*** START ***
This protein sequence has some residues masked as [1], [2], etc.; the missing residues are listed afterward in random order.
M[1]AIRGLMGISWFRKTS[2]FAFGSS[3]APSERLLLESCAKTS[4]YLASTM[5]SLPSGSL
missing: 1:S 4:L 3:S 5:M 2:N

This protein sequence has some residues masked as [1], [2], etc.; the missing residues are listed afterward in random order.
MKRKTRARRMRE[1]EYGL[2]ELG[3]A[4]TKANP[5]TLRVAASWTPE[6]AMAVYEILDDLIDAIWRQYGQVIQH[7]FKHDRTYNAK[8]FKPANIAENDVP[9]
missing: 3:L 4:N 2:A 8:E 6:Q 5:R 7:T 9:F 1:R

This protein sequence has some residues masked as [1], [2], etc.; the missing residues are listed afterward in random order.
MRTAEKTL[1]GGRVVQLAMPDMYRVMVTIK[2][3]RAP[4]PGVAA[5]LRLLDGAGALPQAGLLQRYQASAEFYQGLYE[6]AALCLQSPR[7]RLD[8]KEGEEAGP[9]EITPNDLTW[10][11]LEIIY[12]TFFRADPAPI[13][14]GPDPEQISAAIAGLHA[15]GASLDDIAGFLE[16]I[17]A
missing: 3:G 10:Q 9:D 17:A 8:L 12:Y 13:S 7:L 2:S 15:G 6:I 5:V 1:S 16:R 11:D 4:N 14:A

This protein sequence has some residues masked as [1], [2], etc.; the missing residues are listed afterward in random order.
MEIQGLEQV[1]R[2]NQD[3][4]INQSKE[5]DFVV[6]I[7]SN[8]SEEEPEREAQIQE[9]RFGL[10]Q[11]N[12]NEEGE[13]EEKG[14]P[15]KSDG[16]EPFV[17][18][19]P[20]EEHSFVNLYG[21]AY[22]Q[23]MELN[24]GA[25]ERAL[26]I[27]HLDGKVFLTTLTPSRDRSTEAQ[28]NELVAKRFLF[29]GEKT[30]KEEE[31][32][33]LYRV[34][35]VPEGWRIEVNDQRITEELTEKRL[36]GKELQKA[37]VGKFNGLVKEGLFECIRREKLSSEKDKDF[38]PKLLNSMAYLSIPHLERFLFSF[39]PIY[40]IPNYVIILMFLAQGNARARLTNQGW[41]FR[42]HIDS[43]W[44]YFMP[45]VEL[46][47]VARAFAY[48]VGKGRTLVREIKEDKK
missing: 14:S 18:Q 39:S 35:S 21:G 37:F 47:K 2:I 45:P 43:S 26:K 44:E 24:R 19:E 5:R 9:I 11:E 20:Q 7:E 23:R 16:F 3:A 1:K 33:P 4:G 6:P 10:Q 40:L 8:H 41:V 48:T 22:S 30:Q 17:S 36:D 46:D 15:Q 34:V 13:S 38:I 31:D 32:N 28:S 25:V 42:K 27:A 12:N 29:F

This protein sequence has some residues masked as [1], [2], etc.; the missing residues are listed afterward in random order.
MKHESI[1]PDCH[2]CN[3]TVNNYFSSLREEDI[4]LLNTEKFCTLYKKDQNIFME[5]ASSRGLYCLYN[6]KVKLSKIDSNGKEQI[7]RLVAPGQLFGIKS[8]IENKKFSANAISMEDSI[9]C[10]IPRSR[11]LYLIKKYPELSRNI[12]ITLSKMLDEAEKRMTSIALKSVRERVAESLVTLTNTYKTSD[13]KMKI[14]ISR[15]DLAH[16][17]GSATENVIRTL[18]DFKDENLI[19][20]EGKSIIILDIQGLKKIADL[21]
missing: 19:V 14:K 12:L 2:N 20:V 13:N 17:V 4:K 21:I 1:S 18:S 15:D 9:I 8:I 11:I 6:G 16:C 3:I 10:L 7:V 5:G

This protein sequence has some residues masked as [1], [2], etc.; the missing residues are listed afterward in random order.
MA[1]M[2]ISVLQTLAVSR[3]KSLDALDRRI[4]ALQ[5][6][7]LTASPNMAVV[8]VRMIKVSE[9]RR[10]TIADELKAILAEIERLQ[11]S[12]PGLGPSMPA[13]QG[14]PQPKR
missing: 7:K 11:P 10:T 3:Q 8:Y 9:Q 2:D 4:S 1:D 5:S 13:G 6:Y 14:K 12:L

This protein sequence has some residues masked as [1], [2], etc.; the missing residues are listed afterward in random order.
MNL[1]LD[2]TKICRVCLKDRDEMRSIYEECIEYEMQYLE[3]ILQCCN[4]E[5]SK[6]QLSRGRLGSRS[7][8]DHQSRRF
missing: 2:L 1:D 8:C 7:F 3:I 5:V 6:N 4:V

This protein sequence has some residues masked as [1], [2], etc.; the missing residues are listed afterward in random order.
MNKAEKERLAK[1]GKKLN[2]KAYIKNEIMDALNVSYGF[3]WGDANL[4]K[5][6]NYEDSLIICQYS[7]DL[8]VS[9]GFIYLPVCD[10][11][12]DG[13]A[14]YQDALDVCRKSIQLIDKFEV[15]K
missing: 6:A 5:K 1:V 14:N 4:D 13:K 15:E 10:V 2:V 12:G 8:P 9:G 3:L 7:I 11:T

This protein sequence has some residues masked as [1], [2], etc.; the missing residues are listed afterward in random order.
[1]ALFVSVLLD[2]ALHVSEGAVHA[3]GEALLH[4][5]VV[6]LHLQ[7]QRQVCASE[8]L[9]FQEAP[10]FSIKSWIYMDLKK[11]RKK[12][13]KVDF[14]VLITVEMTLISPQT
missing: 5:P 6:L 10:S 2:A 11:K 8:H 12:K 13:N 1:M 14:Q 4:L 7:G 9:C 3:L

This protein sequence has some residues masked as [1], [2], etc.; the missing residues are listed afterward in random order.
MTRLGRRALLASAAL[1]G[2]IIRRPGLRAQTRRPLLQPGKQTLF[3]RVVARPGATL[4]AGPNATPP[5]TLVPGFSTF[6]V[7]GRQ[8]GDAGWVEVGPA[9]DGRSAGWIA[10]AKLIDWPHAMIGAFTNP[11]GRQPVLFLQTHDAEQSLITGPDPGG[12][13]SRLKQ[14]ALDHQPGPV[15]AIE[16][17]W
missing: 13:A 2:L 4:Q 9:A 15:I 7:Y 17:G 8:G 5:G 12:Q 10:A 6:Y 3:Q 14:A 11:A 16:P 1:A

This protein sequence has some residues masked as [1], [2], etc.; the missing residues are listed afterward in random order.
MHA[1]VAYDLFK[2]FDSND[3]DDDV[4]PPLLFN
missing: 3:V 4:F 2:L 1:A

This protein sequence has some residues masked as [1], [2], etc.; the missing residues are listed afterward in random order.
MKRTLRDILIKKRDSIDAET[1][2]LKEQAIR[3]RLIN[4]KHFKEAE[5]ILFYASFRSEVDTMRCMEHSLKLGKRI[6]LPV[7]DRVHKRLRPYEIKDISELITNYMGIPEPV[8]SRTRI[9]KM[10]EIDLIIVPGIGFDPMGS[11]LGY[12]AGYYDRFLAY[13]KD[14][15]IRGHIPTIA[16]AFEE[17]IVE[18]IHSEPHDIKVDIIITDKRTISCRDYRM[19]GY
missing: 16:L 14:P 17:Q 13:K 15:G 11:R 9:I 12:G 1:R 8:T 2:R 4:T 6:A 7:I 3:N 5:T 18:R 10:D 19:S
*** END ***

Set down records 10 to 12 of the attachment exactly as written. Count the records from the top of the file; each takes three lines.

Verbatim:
This protein sequence has some residues masked as [1], [2], etc.; the missing residues are listed afterward in random order.
MTRLGRRALLASAAL[1]G[2]IIRRPGLRAQTRRPLLQPGKQTLF[3]RVVARPGATL[4]AGPNATPP[5]TLVPGFSTF[6]V[7]GRQ[8]GDAGWVEVGPA[9]DGRSAGWIA[10]AKLIDWPHAMIGAFTNP[11]GRQPVLFLQTHDAEQSLITGPDPGG[12][13]SRLKQ[14]ALDHQPGPV[15]AIE[16][17]W
missing: 13:A 2:L 4:Q 9:A 15:I 7:Y 17:G 8:G 5:G 12:Q 10:A 6:Y 3:Q 14:A 11:A 16:P 1:A

This protein sequence has some residues masked as [1], [2], etc.; the missing residues are listed afterward in random order.
MHA[1]VAYDLFK[2]FDSND[3]DDDV[4]PPLLFN
missing: 3:V 4:F 2:L 1:A

This protein sequence has some residues masked as [1], [2], etc.; the missing residues are listed afterward in random order.
MKRTLRDILIKKRDSIDAET[1][2]LKEQAIR[3]RLIN[4]KHFKEAE[5]ILFYASFRSEVDTMRCMEHSLKLGKRI[6]LPV[7]DRVHKRLRPYEIKDISELITNYMGIPEPV[8]SRTRI[9]KM[10]EIDLIIVPGIGFDPMGS[11]LGY[12]AGYYDRFLAY[13]KD[14][15]IRGHIPTIA[16]AFEE[17]IVE[18]IHSEPHDIKVDIIITDKRTISCRDYRM[19]GY
missing: 16:L 14:P 17:Q 13:K 15:G 11:R 9:I 12:G 1:R 8:T 2:R 4:T 6:A 7:I 3:N 5:T 18:R 10:D 19:S